Dithering weather patterns have pushed a University of Missouri researcher to call for a slightly warmer and dryer than normal summer.
With Audrain County under a continuous disaster designation from the drought as of early February, Tony Lupo, professor of atmospheric science at MU, said Missouri will enter a somewhat static state with El Niño being neutral and La Niña fading.
“Even though I think it’s going to be a little warmer than normal and a little dryer than last year, I don’t think it will be as devastating as last year,” Lupo said. “If we get the rains at the right time for the crops, we can still be below normal and be okay.”
He said La Niña, which brings hotter and dryer than average temperatures has faded. The climatic event pushes the jet stream north into Canada, along with cooler temperatures and Missouri’s much needed moisture.
“That’s what we saw last summer, it played a role in the dryness,” Lupo said.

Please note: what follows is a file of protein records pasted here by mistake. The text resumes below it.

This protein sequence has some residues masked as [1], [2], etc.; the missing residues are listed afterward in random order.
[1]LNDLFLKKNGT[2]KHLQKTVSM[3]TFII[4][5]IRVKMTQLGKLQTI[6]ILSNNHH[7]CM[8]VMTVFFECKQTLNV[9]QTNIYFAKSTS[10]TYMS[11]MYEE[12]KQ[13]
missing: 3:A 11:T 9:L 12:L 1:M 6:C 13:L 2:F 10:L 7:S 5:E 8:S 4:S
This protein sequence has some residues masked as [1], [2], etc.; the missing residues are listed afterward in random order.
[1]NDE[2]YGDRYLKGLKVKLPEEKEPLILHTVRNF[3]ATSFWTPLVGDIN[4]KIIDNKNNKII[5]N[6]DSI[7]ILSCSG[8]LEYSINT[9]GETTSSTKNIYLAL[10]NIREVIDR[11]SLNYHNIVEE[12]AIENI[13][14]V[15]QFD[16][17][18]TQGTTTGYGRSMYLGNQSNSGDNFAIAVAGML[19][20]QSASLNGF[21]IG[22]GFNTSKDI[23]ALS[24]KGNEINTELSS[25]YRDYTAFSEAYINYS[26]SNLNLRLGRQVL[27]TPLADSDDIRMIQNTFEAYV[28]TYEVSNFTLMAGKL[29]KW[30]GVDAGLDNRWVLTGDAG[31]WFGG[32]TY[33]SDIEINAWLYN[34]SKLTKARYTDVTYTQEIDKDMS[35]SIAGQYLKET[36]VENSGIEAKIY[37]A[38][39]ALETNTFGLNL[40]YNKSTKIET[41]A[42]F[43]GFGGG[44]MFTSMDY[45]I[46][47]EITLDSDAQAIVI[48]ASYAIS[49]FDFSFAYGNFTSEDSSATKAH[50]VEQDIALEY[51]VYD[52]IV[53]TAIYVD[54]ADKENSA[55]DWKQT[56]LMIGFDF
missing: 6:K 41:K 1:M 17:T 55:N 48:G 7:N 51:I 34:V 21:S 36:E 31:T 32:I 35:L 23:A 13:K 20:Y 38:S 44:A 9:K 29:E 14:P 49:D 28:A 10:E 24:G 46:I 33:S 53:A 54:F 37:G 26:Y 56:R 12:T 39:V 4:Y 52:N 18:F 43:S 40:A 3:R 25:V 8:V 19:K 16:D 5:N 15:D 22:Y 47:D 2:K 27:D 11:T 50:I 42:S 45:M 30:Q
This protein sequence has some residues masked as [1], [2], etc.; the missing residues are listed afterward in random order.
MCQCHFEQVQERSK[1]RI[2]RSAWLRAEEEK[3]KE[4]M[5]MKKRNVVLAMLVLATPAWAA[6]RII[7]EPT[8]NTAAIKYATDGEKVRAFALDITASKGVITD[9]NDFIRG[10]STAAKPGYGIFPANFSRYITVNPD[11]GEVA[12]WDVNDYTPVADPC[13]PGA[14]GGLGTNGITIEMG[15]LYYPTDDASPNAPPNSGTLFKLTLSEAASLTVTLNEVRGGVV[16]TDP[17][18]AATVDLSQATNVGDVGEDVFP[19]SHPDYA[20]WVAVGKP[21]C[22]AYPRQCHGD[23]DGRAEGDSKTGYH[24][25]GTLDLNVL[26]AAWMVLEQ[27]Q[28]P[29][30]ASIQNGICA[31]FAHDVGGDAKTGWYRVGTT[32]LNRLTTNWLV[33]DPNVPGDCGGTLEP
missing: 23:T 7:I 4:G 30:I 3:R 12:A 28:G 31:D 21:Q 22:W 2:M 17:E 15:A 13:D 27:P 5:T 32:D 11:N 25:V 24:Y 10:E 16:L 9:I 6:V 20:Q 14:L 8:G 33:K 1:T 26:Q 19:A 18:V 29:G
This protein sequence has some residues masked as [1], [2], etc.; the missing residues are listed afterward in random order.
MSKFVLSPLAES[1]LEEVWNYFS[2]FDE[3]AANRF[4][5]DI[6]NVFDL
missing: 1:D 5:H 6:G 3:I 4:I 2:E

As for El Niño, Lupo said the weather pattern never quite developed but would have helped the Midwest out of drought conditions had the pattern shown in full force.
“We never quite made it to El Niño,” he said. “It went into neutral state and just kind of stayed there. We expected it to develop but it never did. That is something that is very difficult to predict.”
Opposite to La Niña, El Niño pushes the jet stream south into the Midwest where it provides cooler temperatures and greater amounts of moisture.
Read the full report in the Leader’s March 6 print edition.